The aim of this PhD project is to examine the prospects, governance and models for mapping and developing support and opposition for marine renewables in a post-growth context. As some scientists and economists suggest that a green/sustainable transition requires not simply a low carbon, but perhaps low/no growth economy (Anderson and Bows 2011, Barry, 2019), this project will explore the implications this may have for the marine renewables sector, which like other forms of energy development has implicitly or explicitly been based around orthodox GDP understandings of the economy and the objective of increasing economic growth.
This PhD project will bring together two areas/bodies of knowledge – social acceptance (Cooney, 2017) of marine renewables and green/post-growth political economy to generate new insights and policy recommendations for understanding perceptions and resistance amongst key stakeholders to new paradigms and objectives for planning and public policy in the marine environment. Key questions of this PhD are:
1. How can social acceptance from key stakeholders be encouraged and fostered for this new non-growth objective for expanding the marine renewables sector?
2. What does this sector look like in the context of low growth or de/post-growth?
3. What other objectives can replace the profit motive for driving the development of marine renewables?
4. What lessons from the marine renewables sector could be applied to other policy areas in terms of analysing and generating support for post-growth objectives?
This PhD thesis will use case studies (in Ireland and from across Europe) to interview and gather data (using Q Methodology, interviews and focus groups) to explore the social awareness and social acceptance amongst key marine renewable stakeholders of post-growth ideas in general and their application within the marine energy sector. It will produce new theoretical insights in outlining the main components of post-growth marine renewable development, discourses of social acceptance and resistance to this paradigm shift, as well as policy recommendations around post-growth marine energy objectives.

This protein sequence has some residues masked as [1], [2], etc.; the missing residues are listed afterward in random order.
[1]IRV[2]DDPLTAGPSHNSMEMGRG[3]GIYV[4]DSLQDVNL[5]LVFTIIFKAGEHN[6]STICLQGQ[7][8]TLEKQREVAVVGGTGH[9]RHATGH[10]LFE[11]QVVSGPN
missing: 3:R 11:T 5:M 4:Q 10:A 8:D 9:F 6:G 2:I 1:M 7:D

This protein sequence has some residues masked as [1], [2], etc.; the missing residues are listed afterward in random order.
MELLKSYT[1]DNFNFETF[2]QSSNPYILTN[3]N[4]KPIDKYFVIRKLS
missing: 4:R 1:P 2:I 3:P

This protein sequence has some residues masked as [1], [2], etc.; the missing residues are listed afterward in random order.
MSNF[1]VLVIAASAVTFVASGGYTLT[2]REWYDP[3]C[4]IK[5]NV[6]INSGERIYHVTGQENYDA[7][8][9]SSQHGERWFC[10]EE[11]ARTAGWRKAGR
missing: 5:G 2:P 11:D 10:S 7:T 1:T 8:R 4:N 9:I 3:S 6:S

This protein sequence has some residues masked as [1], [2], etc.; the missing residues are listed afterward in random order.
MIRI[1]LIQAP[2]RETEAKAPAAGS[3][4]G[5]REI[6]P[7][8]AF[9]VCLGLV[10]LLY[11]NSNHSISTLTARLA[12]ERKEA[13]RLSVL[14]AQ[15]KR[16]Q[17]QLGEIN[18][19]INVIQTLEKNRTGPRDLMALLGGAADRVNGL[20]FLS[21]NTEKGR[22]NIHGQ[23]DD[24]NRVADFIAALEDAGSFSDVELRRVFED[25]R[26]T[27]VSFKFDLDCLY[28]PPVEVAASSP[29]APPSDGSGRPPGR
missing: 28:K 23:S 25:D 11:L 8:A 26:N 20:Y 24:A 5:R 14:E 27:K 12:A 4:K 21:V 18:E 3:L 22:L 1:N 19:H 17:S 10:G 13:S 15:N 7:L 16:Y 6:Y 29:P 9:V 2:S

This PhD will be associated with the MISTRAL Innovative Training Network, an EU funded programme of 15 PhDs, based in 7 European Universities. Although not funded directly from the MISTRAL programme, the candidates will be able to take part in all the relevant network training and placement opportunities. However, unlike the positions funded by MISTRAL, the EU’s mobility restrictions will not apply to this studentship, with those candidates resident in the UK for the last three years applicable for full fees and subsistence support. Please see for more information on the MISTRAL Network here: https://www.qub.ac.uk/sites/MISTRAL/
• Dr Wesley Flannery (School of Natural and Built Environment)
• Prof John Barry (School of History, Anthropology, Philosophy and Politics)
• Prof Geraint Ellis (School of Natural and Built Environment)
Dr Wesley Flannery [email protected]
Deadline for applications
1st March 2019